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Understanding plantar flexion

Discussion in 'Biomechanics, Sports and Foot orthoses' started by seladore, May 7, 2013.

  1. seladore

    seladore Welcome New Poster

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    Hi everyone,

    I hope this isn't too basic a question. I'm trying to understand the muscles and movements involved in plantar flexion, and google results are proving to be contradictory and confusing.

    Can anyone help and talk me through the muscles and movements involved?

    Thanks in advance.
  2. Craig Payne

    Craig Payne Moderator

    All the muscles that have a tendon that passes posteriorly to the ankle joint axis provide a plantarflexion moment.

    What are you using Google for? Check the anatomy textbooks!
  3. efuller

    efuller MVP

    When the gastroc soleus muscles shorten, a force from inferior to superior is applied to the calcaneus and The insertion of the Achilles. This force would tend to accelerate the calcaneus up. The talus and tibia are in the way of this upward acceleration. (The origin of the gastroc and soleus muscles are applying a downward force simultaneously to the tibia.) When a downward force is applied to the top of the talus and an upward force is applied the Achilles insertion on the calcaneus a force couple is created. This force couple will create a plantar flexion moment on the foot. The ligaments and joint surfaces of the ankle joint are shaped so that the motion that occurs is easiest at that ankle joint (as opposed to the subtalar joint) and the ankle will plantar flex if the opposing moments are smaller.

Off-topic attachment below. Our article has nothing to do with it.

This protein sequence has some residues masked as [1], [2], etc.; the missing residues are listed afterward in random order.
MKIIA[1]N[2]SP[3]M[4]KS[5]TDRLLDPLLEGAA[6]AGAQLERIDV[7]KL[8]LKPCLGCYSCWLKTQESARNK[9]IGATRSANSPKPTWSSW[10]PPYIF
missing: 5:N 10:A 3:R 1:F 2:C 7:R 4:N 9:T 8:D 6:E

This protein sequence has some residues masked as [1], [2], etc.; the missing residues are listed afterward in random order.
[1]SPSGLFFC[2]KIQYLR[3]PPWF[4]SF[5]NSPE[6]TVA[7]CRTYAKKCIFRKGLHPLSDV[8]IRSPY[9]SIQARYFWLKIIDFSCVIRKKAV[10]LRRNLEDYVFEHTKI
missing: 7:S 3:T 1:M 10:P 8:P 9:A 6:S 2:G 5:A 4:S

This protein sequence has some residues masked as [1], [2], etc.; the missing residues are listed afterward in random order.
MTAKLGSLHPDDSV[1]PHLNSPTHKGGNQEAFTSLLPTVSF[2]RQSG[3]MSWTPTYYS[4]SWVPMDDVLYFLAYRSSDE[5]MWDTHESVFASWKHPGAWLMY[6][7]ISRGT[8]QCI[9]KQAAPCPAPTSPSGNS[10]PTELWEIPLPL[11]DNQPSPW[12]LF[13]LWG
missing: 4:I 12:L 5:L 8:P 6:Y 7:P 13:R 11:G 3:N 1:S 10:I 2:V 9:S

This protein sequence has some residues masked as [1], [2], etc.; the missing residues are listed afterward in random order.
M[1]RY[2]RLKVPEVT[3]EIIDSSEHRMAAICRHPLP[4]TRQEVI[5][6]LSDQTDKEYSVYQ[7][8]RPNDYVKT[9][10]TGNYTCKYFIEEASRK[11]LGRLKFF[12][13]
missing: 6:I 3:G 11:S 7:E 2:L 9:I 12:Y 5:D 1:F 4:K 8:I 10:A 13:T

Is that more than you wanted?

  4. drsha

    drsha Banned


    1. Could you give us a diagram or point us to one that illustrates this plantarflexion moment?

    2. How does the moment created by Peroneus Longus affect this equilibrium?

  5. Rob Kidd

    Rob Kidd Well-Known Member

    Do not underestimate fibularis longus; it forms a sling around the apex of the long arch together with Tib. Ant. We should note the manner in which this and other major muscles inserting into the foot "span" joints, thus reducing mobility. Sadly, sometimes, we walk away from the obvious. Yes, I guess it does have a plantarflexon moment, but I respectfully suggest that this is a minor part of this muscles's function.
  6. efuller

    efuller MVP

    The moment, at the ankle joint, from peroneus longus is very small because the tendon passes very close to the ankle joint axis.
  7. efuller

    efuller MVP

    The files of my drawings are apparently not a valid file type. It should not be that hard to visualize. Draw a foot in the sagittal view. Draw an arrow pointing downward on the talar dome and then draw an upward arrow at the attachment of the Achilles tendon.


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